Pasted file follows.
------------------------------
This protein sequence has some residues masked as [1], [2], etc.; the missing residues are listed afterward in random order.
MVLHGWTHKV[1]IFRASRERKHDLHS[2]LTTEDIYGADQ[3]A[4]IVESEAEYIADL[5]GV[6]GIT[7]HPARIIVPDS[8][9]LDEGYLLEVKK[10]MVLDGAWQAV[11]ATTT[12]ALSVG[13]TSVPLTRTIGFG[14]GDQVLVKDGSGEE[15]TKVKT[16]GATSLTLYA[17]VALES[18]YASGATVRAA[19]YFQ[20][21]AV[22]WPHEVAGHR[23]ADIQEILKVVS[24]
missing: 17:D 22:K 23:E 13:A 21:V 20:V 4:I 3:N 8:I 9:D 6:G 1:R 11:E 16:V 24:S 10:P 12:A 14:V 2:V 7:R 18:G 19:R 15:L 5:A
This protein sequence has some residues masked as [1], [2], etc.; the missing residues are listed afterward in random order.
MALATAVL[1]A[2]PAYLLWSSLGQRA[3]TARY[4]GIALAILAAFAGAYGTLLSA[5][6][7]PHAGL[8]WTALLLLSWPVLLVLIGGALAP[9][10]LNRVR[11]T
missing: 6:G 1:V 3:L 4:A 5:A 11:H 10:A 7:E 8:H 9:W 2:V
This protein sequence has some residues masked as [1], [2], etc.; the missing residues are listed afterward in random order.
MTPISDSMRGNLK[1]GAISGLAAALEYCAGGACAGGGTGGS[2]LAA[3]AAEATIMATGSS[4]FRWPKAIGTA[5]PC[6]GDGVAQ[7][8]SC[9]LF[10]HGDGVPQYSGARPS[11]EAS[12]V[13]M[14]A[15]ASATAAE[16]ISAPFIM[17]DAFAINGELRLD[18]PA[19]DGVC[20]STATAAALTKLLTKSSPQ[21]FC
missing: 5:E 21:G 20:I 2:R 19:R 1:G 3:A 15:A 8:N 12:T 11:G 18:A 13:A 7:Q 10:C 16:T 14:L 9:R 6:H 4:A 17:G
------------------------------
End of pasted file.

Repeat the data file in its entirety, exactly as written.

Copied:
This protein sequence has some residues masked as [1], [2], etc.; the missing residues are listed afterward in random order.
MVLHGWTHKV[1]IFRASRERKHDLHS[2]LTTEDIYGADQ[3]A[4]IVESEAEYIADL[5]GV[6]GIT[7]HPARIIVPDS[8][9]LDEGYLLEVKK[10]MVLDGAWQAV[11]ATTT[12]ALSVG[13]TSVPLTRTIGFG[14]GDQVLVKDGSGEE[15]TKVKT[16]GATSLTLYA[17]VALES[18]YASGATVRAA[19]YFQ[20][21]AV[22]WPHEVAGHR[23]ADIQEILKVVS[24]
missing: 17:D 22:K 23:E 13:A 21:V 20:V 4:I 3:N 8:I 9:D 6:G 1:R 11:E 16:V 24:S 10:P 12:A 14:V 2:V 7:R 18:G 19:R 15:L 5:A
This protein sequence has some residues masked as [1], [2], etc.; the missing residues are listed afterward in random order.
MALATAVL[1]A[2]PAYLLWSSLGQRA[3]TARY[4]GIALAILAAFAGAYGTLLSA[5][6][7]PHAGL[8]WTALLLLSWPVLLVLIGGALAP[9][10]LNRVR[11]T
missing: 6:G 1:V 3:L 4:A 5:A 11:H 10:A 7:E 8:H 9:W 2:V
This protein sequence has some residues masked as [1], [2], etc.; the missing residues are listed afterward in random order.
MTPISDSMRGNLK[1]GAISGLAAALEYCAGGACAGGGTGGS[2]LAA[3]AAEATIMATGSS[4]FRWPKAIGTA[5]PC[6]GDGVAQ[7][8]SC[9]LF[10]HGDGVPQYSGARPS[11]EAS[12]V[13]M[14]A[15]ASATAAE[16]ISAPFIM[17]DAFAINGELRLD[18]PA[19]DGVC[20]STATAAALTKLLTKSSPQ[21]FC
missing: 5:E 21:G 20:I 2:R 19:R 1:G 3:A 15:A 8:N 12:T 11:G 18:A 13:A 7:Q 10:C 16:T 14:L 9:R 6:H 4:A 17:G